- Rinse the strawberries and cut off the green stem. Mash the berries with a potato masher or puree in a blender. Then stir the berries into the butter and milk mixture. TIP: For muffins with a more blue color, add a few drops of blue food coloring.
- In a separate bowl, sift the flour, salt and baking powder. Stir well. Add the flour mixture to the berry mixture. Use a wooden spoon to stir until all the white disappears.
- Line the muffin tin with paper liners. Drop the batter from a tablespoon to fill the cups halfway.
- Add a surprise: an unwrapped mini treat or 1/2 teaspoon of jam. Then spoon more batter to fill almost to the top.
- Bake until the muffins begin to brown and a toothpick inserted near the center (but not in the mini-treat) comes out clean, about 20-25 minutes.
- Remove the muffins from the tin and cool.
Or perhaps you are in less of a cooking scientist mood and more in a home lab mood. Try this at-home lab with blueberries about dyes. Adapted from the Journal of Chemical Education.
Items You Need
- 4 microwavable/stove top staff glasses, pots, or containers at least 1/2 cup in volume
- tablespoons or 1/4 cup measuring cup
- alum (available in the grocery store spice aisle)
- cream of tartar (available in the grocery store spice aisle)
- hot pads and tongs
- at least four small (1-2 in.) squares of white cotton cloth
- yellow onion skins
- paper towels
- baking soda
- a dropper
- notebook for experimental observations
In each step, you will want to record your observations, paying special attention to colors.
- Pour 4 tablespoons (1/4 cup) into container 1. Add a pea-sized scoop of alum and about half that amount of cream of tartar and stir. Bring the solution to a boil on the stove top or by microwaving for about 60 seconds. (Your microwave may vary.) Add two small squares of white cotton cloth and boil for two minutes. Set the container aside. The squares will be used in steps 4 and 6.
- Tear the outer, papery skin from a yellow onion into pieces no more than 1 inch square. Place enough pieces in a second container to cover its bottom with 2 or 3 layers of onion skin. Add about 4 tablespoons of water to the container. Bring the solution to a boil on the stove top, continuing to boil for 5 minutes.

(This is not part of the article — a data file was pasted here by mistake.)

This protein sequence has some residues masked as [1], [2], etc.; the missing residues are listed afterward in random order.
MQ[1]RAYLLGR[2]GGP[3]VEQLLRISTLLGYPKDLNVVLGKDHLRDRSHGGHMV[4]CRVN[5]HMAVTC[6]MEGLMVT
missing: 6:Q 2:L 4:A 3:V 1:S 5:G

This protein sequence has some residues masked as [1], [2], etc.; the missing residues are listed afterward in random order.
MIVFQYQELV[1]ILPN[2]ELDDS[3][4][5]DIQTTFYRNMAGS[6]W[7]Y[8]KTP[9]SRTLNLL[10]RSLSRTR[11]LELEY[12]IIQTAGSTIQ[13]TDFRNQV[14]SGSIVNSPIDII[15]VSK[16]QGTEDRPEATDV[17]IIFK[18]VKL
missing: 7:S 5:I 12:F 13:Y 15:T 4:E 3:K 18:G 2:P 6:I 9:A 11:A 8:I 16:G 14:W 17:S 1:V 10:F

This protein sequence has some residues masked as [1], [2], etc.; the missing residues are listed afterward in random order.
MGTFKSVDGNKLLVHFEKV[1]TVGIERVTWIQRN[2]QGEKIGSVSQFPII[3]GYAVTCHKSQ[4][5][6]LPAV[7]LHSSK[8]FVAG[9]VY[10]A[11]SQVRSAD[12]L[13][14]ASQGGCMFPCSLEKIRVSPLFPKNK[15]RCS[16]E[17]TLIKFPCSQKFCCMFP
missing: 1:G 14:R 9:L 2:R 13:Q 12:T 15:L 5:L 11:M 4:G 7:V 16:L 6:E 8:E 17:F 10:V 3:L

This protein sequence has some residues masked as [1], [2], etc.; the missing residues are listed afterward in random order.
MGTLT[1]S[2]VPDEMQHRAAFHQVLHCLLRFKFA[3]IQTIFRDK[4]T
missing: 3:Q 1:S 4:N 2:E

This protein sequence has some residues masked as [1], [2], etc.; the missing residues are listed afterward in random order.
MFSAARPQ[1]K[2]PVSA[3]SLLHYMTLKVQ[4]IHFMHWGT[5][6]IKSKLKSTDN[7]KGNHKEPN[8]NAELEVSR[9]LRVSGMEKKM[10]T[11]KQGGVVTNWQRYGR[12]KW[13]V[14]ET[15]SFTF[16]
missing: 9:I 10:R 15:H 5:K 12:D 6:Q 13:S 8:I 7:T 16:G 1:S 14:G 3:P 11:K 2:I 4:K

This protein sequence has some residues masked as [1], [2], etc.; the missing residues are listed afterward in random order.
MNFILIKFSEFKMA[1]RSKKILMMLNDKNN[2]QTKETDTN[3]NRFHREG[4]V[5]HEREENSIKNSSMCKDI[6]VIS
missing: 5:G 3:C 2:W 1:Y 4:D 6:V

- Wet a new square of cloth with water. Place it in container 2 so it is completely submerged and boil for 1 minute. Using tongs, remove the cloth and rinse it with water. Place the cloth square in the appropriate area on a labeled paper towel.
- Use tongs to remove one of the cloth squares from beaker 1. Repeat step 3 using this square. Compare to the dyed cloth square from step 3.
- Pour 4 tablespoons of water in a third container. Add 4-5 blueberries to the container and mash them with a spoon. Bring the solution to a boil on the stove, and continue to boil for 5 minutes.
- Repeat steps 3 and 4 substituting the blueberry mixture in container 3 for the onion skin mixture in container 2.
- Mix a small scoop of baking soda with a tsp of water in a clean container. With a dropper, place 1-2 drops of the baking soda solution in one corner of each cloth square. What happens? Rinse the dropper thoroughly, then place 1-2 drops of vinegar on the opposite corner of each square. What happens? Rinse the fabric squares under cool running water. Is there a change? Allow the squares to dry overnight. Is there any change of the cloth dries?
Optional: Try variations in the procedure such as changing the amount of dye source, the length of time the cloth spends in the dye solution, and the temperature of the dye solution.
Questions to consider
The solution in step 1 is called a mordant. Based on your observations, what is the purpose of a mordant?
Is the dye produced by blueberries really blue? Why might some people not want to wear clothes dyed with blueberries?
All in all, enjoy your blueberries. As a shrub, it is quite pretty. As a fruit, it is quite yummy. And as the tool in an experiment, it is quite fun.
These views are the opinion of the author and do not necessarily reflect or disagree with those of the DXS editorial team.